Tips on Camping with your Pet

Our pets are our sons and daughters, a part of the family. If you're heading out to camp with them, leaving them at home can be super difficult as you look into their eyes and read their minds, "Take me with you!".

Well, now you can, and they can live the elevated camping experience that you enjoy so much!

Camping with Pets Tips

Pets in a Tentsile
Pets can hop into your Tentsile Tree Tent or Hammock with you, but there are a few things you need to know.
Our Tents floors are color coded: Blue = NO and Green = YES. Our blue floored tree tents are designed with a tinner material to save weight, and the standard green or safari tent floors are suitable for pets.
Their claws can be a key worry for your trusty Tentsile, so lay down a layer of protection before they hop in, such as a blanket or couple of towels. It's also handy to keep some wee pads on you in case of any accidents.
We'd recommend ensuring your pet is happy and comfortable in your tree tent, so pitch up in your backyard or a local park to save time and effort when you're out there in the sticks.

Pack the proper gear
Before heading out into the great outdoors, make sure you pack the basics. Leash, collar with your contact details, a way to deal with poop. But there are others that may make your life a bit easier. A dedicated pet water bottle, harness, coat, pet sleeping bag and pad, and a collar light for late nights. For those with pups, there are dog backpacks for light items (such as doggy bags), and it may be wise to invest in some doggy boots for rough terrain. And always have a pet first aid kit nearby! We highly recommend you give Camping With Dogs: Backpacking with Dogs Top 10 Essentials a read, there is a lot of invaluable information in here for those who want to camp with their pets.

Training and behaviour
You know your pet; you know their little mannerisms from every bark and meow to every little side-eye. Before you take your pet out, consider their behaviour and if it's suitable for the outdoors. Do they listen to you? Are they ever aggressive toward wildlife or other people? Do they have a tendency to get lost in their own little world and wander off? In preparation for your trip, practice simple commands and come to a point where you are confident that you can count on them being well-behaved. And of course, ensure they are fully vaccinated before heading out!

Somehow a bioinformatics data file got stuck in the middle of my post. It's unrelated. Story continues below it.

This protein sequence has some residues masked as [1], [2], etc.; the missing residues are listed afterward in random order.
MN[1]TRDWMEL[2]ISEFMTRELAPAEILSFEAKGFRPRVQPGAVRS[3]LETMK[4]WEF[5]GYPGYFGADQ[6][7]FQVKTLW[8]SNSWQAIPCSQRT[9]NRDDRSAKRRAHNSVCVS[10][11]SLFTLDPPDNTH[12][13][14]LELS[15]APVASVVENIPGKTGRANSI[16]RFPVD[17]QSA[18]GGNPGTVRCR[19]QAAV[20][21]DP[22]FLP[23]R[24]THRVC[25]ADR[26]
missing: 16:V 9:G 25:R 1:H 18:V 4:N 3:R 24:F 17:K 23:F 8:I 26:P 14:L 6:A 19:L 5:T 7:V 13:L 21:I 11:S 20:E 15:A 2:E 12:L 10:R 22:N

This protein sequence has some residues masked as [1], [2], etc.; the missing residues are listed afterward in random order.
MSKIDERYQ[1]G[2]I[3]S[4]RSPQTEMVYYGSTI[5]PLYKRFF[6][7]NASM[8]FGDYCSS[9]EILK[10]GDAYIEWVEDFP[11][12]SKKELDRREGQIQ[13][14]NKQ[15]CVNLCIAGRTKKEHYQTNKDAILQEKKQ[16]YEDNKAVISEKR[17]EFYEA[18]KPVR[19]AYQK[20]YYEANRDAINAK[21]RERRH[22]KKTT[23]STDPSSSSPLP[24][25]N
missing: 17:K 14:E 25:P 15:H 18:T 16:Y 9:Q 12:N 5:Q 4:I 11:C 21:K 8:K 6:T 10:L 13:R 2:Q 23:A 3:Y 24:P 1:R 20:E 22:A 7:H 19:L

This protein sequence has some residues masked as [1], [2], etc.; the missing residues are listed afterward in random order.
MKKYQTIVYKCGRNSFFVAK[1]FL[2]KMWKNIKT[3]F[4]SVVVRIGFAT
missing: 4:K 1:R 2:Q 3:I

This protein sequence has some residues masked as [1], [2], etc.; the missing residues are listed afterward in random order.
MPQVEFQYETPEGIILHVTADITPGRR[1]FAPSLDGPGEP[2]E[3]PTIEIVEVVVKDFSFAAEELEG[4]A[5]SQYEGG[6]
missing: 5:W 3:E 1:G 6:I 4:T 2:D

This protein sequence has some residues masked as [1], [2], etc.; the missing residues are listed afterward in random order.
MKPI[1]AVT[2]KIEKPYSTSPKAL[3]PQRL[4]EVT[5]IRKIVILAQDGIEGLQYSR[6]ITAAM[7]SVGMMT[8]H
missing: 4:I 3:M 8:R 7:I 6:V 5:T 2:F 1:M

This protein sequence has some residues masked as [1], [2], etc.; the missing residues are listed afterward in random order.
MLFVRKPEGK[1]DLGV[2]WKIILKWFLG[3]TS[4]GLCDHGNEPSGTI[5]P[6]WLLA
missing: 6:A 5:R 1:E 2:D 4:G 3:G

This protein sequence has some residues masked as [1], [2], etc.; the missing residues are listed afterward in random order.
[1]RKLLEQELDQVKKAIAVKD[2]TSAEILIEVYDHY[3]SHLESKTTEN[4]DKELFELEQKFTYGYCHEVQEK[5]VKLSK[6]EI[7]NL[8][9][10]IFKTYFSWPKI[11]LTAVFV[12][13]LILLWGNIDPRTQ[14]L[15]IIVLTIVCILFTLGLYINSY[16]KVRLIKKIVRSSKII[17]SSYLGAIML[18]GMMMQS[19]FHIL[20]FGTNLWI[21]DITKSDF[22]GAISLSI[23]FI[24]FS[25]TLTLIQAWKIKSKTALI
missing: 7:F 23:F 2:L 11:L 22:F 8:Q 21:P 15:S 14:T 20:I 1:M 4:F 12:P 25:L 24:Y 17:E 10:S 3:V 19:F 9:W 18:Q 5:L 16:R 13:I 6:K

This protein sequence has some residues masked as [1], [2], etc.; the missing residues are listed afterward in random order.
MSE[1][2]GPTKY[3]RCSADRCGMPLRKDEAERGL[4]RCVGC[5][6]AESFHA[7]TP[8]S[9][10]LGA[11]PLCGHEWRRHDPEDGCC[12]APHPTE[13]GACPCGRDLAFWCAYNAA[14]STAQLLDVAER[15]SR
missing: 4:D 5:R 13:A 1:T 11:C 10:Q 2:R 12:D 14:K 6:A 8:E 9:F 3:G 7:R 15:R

Outdoor Etiquette
When you're outside among the trees and bushes, sound can travel far due to the lack of background noises. A dog's bark can travel a very long way, so training a dog to control their bark can be super beneficial. Also, when passing other hikers on the trail, step off and let them past before you continue your walk. Let them know you're in control, both the dog and the passers-by.
And of course, poo poo. Pet waste can take over a year to decompose, so keep trails and campsites clean and pick up your doggie’s poo! If you're out on a day trip, hold onto it until you find a dog waste bin. On longer treks, the general rule is to bury the poop at least 5 inches deep into the soil and away from water sources. Leave No Trace and The Dog People have all you need to know on this!

There you go, a lot of great tips for those wanting to head out with their best little pal. We hope you didn't get too fooled by our post!

 

April 01, 2022 — Jack Thomson

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